Outside the lines: Art student explores creative interest

Shannon Marks, Head Photo/Focus Editor

An interest in art isn’t something new for senior Wendy Wei, she’s been taking drawing classes since she was seven years old and hasn’t stopped pursuing her passion for art since.

Last year, Wei stopped taking private art classes and focused on creating a portfolio of work in the AP Studio Art class offered at Central where she was one of the few juniors in the class.

“I’ve always been guided by my art teachers about what to draw, but AP Studio Art was the first time I was given free reign of what I wanted my portfolio to look like,” Wei said. “I got to do what I liked [and] draw what I wanted to, not just what the teacher thought would be good for me.”

Wei’s portfolio for AP Studio Art, which concentrated on drawings of female emotions portrayed through the hands and face, landed her a top score of five on her work by the AP graders.

“I was very pleasantly surprised when I heard that I got a five on my portfolio,” Wei said.

This past summer, Wei attended a summer pre-college program at the Maryland Institute College of Art (MICA) in Baltimore, Md., which focused on preparing students for art school.

“I always loved drawing,” said Wei, “but this summer at MICA really pushed me to see [art] more as a form of expression, more than something that’s just fun to do.”

At MICA, Wei was completely immersed in her art, working and taking painting classes for six to nine hours everyday.

“[MICA] was very stressful and intimidating, but it gave me a glimpse of life as an artist; it’s literally what you breathe 24 hours a day,” Wei said. “Some people don’t even sleep because there were projects they had to work on.”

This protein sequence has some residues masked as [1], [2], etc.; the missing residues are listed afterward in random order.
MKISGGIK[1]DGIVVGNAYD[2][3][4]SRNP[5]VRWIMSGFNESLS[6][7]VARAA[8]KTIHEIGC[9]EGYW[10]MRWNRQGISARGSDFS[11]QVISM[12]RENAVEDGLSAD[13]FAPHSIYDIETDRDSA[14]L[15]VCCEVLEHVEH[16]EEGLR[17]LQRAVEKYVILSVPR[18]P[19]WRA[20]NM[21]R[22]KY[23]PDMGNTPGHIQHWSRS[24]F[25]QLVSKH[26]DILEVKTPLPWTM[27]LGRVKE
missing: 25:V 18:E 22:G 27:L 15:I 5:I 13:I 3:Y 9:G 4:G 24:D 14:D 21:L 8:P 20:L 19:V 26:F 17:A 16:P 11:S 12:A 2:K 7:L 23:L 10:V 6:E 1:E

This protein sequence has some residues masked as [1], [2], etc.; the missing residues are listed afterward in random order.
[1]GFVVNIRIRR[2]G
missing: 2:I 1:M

Not only did her experience at MICA change her view of what life as an artist would be like, it also changed her perspective on art school.

“[MICA] made me view art as a serious career, and that scared me,” Wei said. “Art school is not just a place for people who have nothing else to do with their time; it’s for people who really want to expose themselves to the world.”

In light of her experience at MICA, Wei continues to be unsure of her future in art.

“MICA really made me see how dedicated a lot of other students my age and younger than me are about art,” Wei said. “I just have so many interests and art is such a risky and competitive career choice.”

Studying at MICA, Wei and her classmates received painting prompts from the teacher as assignments that “made [her] think and create things that [she] never thought possible before.”

“One of the prompts was ’What does gravity feel like?’” Wei said. “I was so confused at first, but I think the lesson was to see how one simple question has so many different perspectives from every individual artist.”

These abstract prompts exposed Wei to different styles of art, which in turn helped her to become more comfortable in her own style.

“I learned just as much from my classmates as I did from my teachers, sometimes more,” Wei said. “You’re exposed to so many different people and styles and just by looking at their work, you can take that and hone it and make it yours and incorporate it into your own style.”

After her experiences at MICA, Wei participated in painting a mural through KidsMatter and the Naperville Century Walk in downtown Naperville with a few other Central Students and local muralist Timm Etters. The mural portrayed “Constructive uses of time in Naperville.”

In addition, Wei is currently submitting her artwork to the national Young Arts competition, which focuses on recognizing talented young artists.

Collectively, Wei says all of her experiences opened her up to creating different kinds of art and expanding her style using different colors and compositions.

“I think [my experiences] helped me break out from my comfort zone and push the limits of the safety box,” said Wei. “In the end, it’s just a piece of paper, it’s just paint [or] a pencil. You can erase it, you can crumple it up and start over, there’s really nothing to be afraid of.”